Almost every one of the novels, narratives, poems, and stories Baym discusses is new to me, and I bet I’m not the only one who’ll find an excellent and generous guide in Baym. (I don’t travel in American literature circles all that often, but I suspect that even many who can go to the frontier without map will be in new territory.) She makes it worth the trip.
If you study American literature, you have to get the book; if you are interested in women’s writing, you must get the book; if you are intrigued by the period of history during which America’s “manifest destiny” became emblazoned across the map even as the country itself was torn apart by civil war, you…
May 23, 2011, 1:15 pm
I haven’t been writing enough.
There are always excuses not to write and, on occasion, there are also reasons.
Here are mine: The end of the semester hit me hard this year; I’ve had non-writerly obligations to fulfill; I’ve been coping with the behind-schedule manuscript/uncorrected-proof stage of my next book; I’ve been napping.
When I’m not writing, I get cranky. The better part of myself becomes eclipsed by the creepy stalker side. I start reading what other people write, not to learn what they’re thinking or to get their perspective on an issue or topic, but to torture myself. “I could have said that,” I pout. “And he thinks this is original?” I sneer. “Whine, whine, whine,” I chuckle, falsely cheerful, “At least I didn’t write this.” Because really, I am hissingly envious of those who are cranking out the stuff.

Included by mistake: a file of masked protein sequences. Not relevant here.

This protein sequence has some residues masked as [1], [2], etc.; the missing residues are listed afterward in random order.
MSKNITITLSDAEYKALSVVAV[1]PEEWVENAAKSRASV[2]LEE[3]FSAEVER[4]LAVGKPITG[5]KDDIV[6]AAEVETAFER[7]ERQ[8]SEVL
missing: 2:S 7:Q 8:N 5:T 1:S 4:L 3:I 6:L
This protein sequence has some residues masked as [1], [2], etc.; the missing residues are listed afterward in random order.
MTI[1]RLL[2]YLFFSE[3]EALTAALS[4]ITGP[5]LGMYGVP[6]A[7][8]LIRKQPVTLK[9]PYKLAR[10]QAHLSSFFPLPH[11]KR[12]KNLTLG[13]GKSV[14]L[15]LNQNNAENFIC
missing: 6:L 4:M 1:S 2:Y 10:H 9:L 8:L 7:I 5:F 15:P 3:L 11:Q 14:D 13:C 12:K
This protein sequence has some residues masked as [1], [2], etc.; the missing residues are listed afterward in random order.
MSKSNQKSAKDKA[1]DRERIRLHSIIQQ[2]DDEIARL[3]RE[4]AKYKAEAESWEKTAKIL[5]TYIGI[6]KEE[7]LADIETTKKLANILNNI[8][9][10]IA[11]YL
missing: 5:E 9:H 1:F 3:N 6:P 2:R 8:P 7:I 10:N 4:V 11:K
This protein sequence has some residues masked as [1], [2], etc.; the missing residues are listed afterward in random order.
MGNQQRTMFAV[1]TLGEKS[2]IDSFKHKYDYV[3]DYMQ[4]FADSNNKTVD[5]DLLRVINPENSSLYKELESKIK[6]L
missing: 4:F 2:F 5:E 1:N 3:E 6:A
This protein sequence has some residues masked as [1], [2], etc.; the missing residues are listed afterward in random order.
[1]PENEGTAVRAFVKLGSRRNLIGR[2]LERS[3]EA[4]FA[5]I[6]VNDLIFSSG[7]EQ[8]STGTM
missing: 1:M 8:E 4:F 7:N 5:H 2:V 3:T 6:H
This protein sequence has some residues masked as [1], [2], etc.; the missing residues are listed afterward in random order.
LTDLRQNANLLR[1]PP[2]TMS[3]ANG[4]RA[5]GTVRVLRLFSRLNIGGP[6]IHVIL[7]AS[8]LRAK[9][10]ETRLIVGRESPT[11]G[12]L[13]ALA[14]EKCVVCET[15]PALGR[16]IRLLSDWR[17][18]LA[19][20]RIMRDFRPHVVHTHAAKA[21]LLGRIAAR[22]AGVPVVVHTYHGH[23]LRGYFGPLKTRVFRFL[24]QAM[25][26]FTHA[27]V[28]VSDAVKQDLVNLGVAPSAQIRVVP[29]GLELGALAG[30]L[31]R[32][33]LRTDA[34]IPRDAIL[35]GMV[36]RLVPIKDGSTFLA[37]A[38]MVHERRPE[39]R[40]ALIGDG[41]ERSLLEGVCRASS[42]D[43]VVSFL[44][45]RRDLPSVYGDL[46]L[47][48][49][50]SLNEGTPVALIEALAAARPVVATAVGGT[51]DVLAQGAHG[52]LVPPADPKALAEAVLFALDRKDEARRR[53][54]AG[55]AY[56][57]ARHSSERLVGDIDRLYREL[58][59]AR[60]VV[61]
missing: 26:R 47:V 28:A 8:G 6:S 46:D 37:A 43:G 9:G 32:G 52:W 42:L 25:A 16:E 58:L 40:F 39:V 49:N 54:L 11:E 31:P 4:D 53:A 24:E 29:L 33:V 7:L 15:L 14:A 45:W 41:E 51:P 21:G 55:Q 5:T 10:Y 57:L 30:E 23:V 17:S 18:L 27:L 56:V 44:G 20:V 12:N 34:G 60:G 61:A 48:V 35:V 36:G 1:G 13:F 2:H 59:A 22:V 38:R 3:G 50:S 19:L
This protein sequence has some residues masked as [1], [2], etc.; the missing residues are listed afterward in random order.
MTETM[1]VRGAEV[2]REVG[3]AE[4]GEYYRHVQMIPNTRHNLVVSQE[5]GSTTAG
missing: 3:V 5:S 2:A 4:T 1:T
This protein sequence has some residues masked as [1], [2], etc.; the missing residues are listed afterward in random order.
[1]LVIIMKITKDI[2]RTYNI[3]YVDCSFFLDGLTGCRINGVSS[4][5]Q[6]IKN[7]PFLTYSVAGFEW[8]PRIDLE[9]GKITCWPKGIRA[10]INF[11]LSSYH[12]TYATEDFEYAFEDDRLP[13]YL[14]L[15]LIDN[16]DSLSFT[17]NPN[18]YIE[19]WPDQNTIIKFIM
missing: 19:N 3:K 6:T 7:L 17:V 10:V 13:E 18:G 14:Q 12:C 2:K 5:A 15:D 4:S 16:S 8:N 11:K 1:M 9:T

And, of course, I start to use terms such as “crank out…
May 17, 2011, 11:20 am
You read Prof. Jackson’s post, right? About the world ending this weekend?
I always pay lots of attention when my colleagues at Brainstorm tell me stuff. Well, some of them, anyway. Let’s just say that, as a smart person, I pay lots of attention to Jackson and, as a Recovering Catholic, I pay lots of attention to threats of an apocalyptic nature.
My immediate response, as you might imagine, was to pitch a story to Another Publication about what books we should all read—and which ones we should avoid—if indeed the world is going to end on Saturday.
I asked a few friends and posted a request for suggestions on Facebook. The answers have been fascinating—and they have, even more impressively perhaps—been legion.
The trouble, of course, is that I can’t really use the serious and thoughtful responses my friends have provided, but I am fascinating by them and want more. I…
March 23, 2011, 10:33 am
Taylor during filming of "Jane Eyre"
Forget National Velvet; forget Cleopatra.
For me, Elizabeth Taylor, whose death yesterday was just announced in the New York Times this morning, will always be Helen Burns from the 1943 version of Jane Eyre, a role for which she received no screen credit.
She’s the tiny, sickly orphaned waif whom Jane Eyre befriends when they are at Lowood, the miserable school where poor, sweet-natured Helen Burns, who at least believes she is going to heaven when she dies, nevertheless knows enough about the world to warn Jane that she has too much faith in the love of human beings.
I watched that movie—adapted from Bronte’s novel by John Houseman, Aldous Huxley, Henry Koster, and Robert Stevenson—every 15 minutes as I was growing up. It was part of the “Million Dollar …
March 16, 2011, 10:08 am
No! No, Tess! Don't eat that!